My Full Aerobie Aeropress Coffee Maker Review (Updated)

Aeropress Coffee MakerThe Aerobie Aeropress coffee maker consistently makes the richest and cleanest cup of coffee of just about any other coffee maker out there.

Many people compare the Aeropress to a Chemex in that it makes a full bodied cup of coffee free of sediment or particles. Many even compare it to espresso noting it’s strength and pressurized brew technique.

In some ways the Aeropress is also a lot like a conventional pour over coffee maker mixed with a stovetop moka pot. It makes coffee that is strong and almost espresso like as it’s brewed under pressure but it’s clean and free of mud like a pour-over or drip coffee maker.

At GGC Coffee we like to think of the coffee made in an Aeropress like a cup of really strong french press coffee but lacking some of the oils and grit.

For some this is an issue. The small granuals of coffee dust make a cup of coffee feel more dense on your tongue which some people like but we tend to think a cleaner cup is better and more enjoyable.

In all ways of looking at the Aeropress it’s impossible to say it makes bad coffee even if it’s not your favorite brewing technique. And considering how inexpensive the coffee maker and filters are it’s hard to argue for not owning one in your home cafe.

If you want to learn more about the Aeropress before committing to buying one then scroll down and read our full Aeropress review embellished with lots of video and answers to frequently asked questions.

Our Aerobie Aeropress Review With Video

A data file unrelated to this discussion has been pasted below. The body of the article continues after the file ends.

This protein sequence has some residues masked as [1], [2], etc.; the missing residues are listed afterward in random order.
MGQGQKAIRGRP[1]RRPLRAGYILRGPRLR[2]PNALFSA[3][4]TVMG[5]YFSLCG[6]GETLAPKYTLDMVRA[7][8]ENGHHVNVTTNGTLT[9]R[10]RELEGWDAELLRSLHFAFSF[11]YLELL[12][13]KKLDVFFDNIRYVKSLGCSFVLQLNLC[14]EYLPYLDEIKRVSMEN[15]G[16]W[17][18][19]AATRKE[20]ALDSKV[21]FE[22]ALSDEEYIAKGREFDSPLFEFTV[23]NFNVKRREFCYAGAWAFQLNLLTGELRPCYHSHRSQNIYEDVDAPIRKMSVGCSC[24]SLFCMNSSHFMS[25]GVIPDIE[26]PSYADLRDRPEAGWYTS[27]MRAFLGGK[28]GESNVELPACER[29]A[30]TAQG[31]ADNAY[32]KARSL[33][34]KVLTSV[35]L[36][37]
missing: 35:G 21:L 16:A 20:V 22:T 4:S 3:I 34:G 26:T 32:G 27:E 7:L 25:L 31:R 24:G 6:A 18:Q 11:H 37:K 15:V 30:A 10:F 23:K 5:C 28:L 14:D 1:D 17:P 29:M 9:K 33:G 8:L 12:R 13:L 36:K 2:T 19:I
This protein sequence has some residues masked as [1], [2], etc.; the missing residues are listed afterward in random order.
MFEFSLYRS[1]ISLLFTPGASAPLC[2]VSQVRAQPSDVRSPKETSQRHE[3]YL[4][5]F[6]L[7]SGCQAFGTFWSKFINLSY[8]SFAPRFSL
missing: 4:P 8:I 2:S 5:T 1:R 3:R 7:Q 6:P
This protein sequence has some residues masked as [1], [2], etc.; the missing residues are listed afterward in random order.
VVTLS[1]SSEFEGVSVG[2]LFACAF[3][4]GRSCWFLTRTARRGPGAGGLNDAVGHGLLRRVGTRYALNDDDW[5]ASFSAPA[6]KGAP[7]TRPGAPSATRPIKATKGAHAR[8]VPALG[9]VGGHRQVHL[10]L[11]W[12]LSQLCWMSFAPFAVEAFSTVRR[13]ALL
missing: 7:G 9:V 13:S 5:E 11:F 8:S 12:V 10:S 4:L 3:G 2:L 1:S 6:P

We feel that a full review is inadequate without answering questions about a product and demonstrating how it works. So along those lines we have produced a full set of FAQ’s where we answer your questions about the Aeropress, demonstrating exactly how it works.

Is the Aeropress Dishwasher Safe?

Is the Aeropress Dishwasher SafeThe Aeropress is completely safe to clean in a dishwasher on the top shelf. This is good to know if you get it particularly dirty one day but it’s not necessary after every use.

You don’t really need to give it a thorough cleaning all that often because the plunger does a great job of wiping the inside clean as you go. This means that a quick rinse through after use is usually all you need. It’s important to eject the puck as soon as you’ve finished brewing to keep the need for cleaning to a minimum.

Is the Aeropress BPA Free?

The Aeropress as sold here at Gathering Grounds is entirely BPA free.

There used to be a part of the Aeropress kit that was made with materials containing BPA. Although tests were conducted which showed that none of the BPA made it into the coffee, the materials have since been changed. This decision was taken to disassociate with the negative perceptions people have of BPA, not because of any harmful effects of using the product.

Is the Aeropress Worth It?

The Aeropress is great value for money in our opinion. Here at Gathering Grounds we have two packages available, the Aeropress with 350 filters is the most popular option.

If you’d like it with a tote bag which lets all the world know you’re a hardcore coffee nut, then you can get the Aeropress with filters and the bag for just a bit more. It’s such a small amount of money for a coffee maker that gives a rich and smooth coffee in around 20 seconds and allows for a lot of experimentation to get the right cup for you.

If you don’t like rich coffee and prefer lighter roasts then this probably isn’t the coffee maker for you, but if you enjoy espresso yet don’t want to spend a bunch of money on an espresso maker, this is definitely the next best thing.

It’s portable, self-cleaning, takes up hardly any kitchen space, costs little and makes a lovely cup of coffee. Worth it? In a word, yes.

How To Make Aeropress Coffee

How To Make Aeropress Coffee
It’s a simple process and everything you need is included in the pack for you.

This is how to make a double espresso: